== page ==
Lance Wallnau: Intelligently-Designed Money

Lance Wallnau: Intelligently-Designed Money
Composite from photos by Vedrana Filipović and LanceWallnau.com

By Lance Wallnau, for Birch Gold Group

Ever since John Maynard Keynes called gold the “barbarous relic,” many people have wondered whether gold can still be considered money. Some wonder why it was ever used as money. Sure, gold is rather rare, and its malleability and buttery color (one of only two metals with a distinct hue) mark it as special. Special isn’t necessarily the same as valuable, though.

That’s a rather strange stance, considering that throughout human history, gold has always been money. The world’s first coin, dated to 600 B.C., is the Lydian stater or lion, minted from a naturally-occurring alloy of gold and silver (electrum).

Oldest gold coins (electrum coins from Lydia)

Image CC BY-SA 3.0, source

 

Every culture in human history that discovered gold treasured it. From the Aztecs to the Zulus, gold has played a key economic function.

Why, though? Just because gold is rare? Because it has a distinctive color?

Turns out it’s much more than that. Here’s a scientific and historical explanation of why gold is money. (Now, I’d argue gold isn’t only money, it’s the most perfect form of money – to such an astonishing degree the existence of gold is proof of an intelligent Creator – but you don’t have to agree with my opinion on this! I’ll stick to just the facts.)

Let me take you on a little trip through the periodic table of elements…

The 118 known elements

Over the last two centuries, we’ve discovered 92 naturally-occurring elements, and another 26 which can be created briefly or with a lot of effort.

Here’s what they look like:

Periodic table of elements

We can use the process of elimination to determine which of the elements would not be suitable for money…

First, let’s rule out everything that isn’t a solid at room temperature:

 

Then, let’s take out of contention the highly reactive alkali and alkaline earth metals. These are very likely to burst into flames or even explode under normal room-temperature conditions.

Speaking of hazards to our health, let’s go ahead and remove radioactive elements from the line-up as well.

…although I have a vague memory of someone, maybe an early 20th century Italian economist, who wrote a rather tongue-in-cheek paper during the Great Depression recommending governments mint coins from radioactive metals. What better way to encourage economic activity than to pay people in money that’s slowly killing them until they spend it?

And let’s remove the elements that are just too common to make suitable money. If a metal’s spot price is generally reported “by the ton,” it’s probably not a practical form of money.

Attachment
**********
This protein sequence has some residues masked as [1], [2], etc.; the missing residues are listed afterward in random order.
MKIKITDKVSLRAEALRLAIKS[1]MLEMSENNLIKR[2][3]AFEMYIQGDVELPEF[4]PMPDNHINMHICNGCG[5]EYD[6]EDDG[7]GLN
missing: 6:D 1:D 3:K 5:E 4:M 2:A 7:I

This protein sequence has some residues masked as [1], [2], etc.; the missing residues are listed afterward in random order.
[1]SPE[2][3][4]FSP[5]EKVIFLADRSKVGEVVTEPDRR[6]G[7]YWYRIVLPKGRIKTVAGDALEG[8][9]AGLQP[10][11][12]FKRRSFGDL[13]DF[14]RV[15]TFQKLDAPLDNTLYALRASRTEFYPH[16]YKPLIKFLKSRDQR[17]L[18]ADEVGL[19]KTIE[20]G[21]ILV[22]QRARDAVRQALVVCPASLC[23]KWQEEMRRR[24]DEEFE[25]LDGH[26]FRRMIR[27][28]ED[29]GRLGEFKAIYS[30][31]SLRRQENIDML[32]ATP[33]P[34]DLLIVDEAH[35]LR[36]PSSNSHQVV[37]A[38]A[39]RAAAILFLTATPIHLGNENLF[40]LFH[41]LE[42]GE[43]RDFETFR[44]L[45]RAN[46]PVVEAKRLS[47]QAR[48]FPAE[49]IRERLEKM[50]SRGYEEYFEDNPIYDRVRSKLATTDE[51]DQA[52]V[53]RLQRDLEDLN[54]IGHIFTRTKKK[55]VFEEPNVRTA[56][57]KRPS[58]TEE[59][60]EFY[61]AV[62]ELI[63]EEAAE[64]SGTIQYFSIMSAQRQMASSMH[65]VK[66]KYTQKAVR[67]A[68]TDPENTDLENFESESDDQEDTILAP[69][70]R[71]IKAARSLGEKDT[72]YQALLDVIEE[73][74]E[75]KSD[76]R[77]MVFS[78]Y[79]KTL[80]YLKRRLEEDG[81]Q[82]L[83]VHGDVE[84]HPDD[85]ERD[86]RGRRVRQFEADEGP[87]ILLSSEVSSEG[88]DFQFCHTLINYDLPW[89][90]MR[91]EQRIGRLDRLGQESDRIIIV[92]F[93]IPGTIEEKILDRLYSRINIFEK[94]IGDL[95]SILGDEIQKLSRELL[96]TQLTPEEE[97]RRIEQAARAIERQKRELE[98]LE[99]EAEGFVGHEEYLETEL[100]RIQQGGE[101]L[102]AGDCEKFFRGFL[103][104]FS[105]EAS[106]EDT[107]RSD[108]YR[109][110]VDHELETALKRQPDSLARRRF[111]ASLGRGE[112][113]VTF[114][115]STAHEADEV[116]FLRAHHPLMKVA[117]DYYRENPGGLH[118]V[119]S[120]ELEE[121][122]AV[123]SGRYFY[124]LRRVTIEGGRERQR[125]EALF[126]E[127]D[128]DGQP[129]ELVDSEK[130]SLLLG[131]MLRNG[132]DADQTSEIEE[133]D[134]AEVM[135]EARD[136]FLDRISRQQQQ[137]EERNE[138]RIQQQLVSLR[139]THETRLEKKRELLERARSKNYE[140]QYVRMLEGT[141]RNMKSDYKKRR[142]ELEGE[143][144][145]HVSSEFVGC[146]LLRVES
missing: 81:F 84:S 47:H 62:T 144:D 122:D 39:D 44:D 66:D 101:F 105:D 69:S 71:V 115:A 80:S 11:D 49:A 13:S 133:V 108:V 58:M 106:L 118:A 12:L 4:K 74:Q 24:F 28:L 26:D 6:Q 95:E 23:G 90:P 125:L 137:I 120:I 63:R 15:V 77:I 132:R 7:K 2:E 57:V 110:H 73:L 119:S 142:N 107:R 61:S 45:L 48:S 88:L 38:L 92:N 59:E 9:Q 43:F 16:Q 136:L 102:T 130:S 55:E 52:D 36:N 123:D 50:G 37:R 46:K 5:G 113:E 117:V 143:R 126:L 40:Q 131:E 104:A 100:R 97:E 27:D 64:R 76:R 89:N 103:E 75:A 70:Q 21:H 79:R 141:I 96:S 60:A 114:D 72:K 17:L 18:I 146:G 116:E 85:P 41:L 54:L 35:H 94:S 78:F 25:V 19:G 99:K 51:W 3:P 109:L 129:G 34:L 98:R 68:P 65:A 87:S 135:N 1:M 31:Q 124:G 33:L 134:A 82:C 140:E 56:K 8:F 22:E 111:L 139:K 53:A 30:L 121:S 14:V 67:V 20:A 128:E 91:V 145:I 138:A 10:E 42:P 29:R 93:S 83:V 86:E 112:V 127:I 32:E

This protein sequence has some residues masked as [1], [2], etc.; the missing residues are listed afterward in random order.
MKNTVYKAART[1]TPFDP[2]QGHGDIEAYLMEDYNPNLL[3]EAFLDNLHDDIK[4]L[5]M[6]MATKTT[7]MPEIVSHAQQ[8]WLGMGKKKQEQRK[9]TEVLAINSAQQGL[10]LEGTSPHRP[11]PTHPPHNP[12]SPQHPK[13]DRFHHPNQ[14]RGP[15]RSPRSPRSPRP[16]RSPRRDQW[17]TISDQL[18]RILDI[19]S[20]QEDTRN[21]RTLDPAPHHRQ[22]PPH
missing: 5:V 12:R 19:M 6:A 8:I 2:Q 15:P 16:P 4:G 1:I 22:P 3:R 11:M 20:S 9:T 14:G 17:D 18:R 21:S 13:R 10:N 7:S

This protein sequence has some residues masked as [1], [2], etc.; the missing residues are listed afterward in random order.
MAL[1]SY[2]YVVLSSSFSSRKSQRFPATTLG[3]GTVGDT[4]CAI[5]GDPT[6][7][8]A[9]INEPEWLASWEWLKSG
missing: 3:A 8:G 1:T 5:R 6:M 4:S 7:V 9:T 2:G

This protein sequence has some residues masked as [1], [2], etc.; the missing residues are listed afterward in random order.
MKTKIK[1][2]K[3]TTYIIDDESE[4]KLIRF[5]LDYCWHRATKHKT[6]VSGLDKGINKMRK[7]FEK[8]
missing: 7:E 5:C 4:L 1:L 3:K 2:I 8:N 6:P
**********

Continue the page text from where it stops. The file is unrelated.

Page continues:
Elements that are extraordinarily hard to find (often called “rare earth elements”) likewise aren’t good choices. We’re looking for elements neither vanishingly rare, nor abundant.

We’re left with five metals.

Both rhodium and palladium were discovered fairly recently, in historical terms, both by the English chemist William Hyde Wollaston, in 1803. Wollaston was also the first person to figure out how to work with platinum – the combination of its incredibly high melting point and extreme hardness made platinum useless as money.

For these reasons we can rule them out.

That leaves us with:

Historically, both gold and silver have been used as money. There are three crucial differences between these metals:

  1. Silver is much more common than gold, and therefore valued less highly.
  2. Silver tarnishes, and if you wipe or polish away the tarnish, some of the silver goes with it. Thus, silver isn’t a stable, long-term safe haven metal.
  3. Gold is just one of two metals that have color. That makes it easily recognized, by miners and merchants alike.

Gold doesn’t rust or dissipate over time. It doesn’t spontaneously explode and won’t poison or irradiate you. It’s rare enough worldwide that it’s quite difficult to overproduce (as far as I know, there’s never been a bumper crop of gold in human history). It’s highly malleable and easy to mint into coins or bars.

Perhaps it’s time for the modern world to reconsider the nature and properties of gold, which, I’d argue, is intelligently-designed money. Why else has gold served as money for millennia?

It seems like today it’s especially valuable – when we all know our life savings could vanish with a single click.

2022, Featured, gold as money, lance wallnau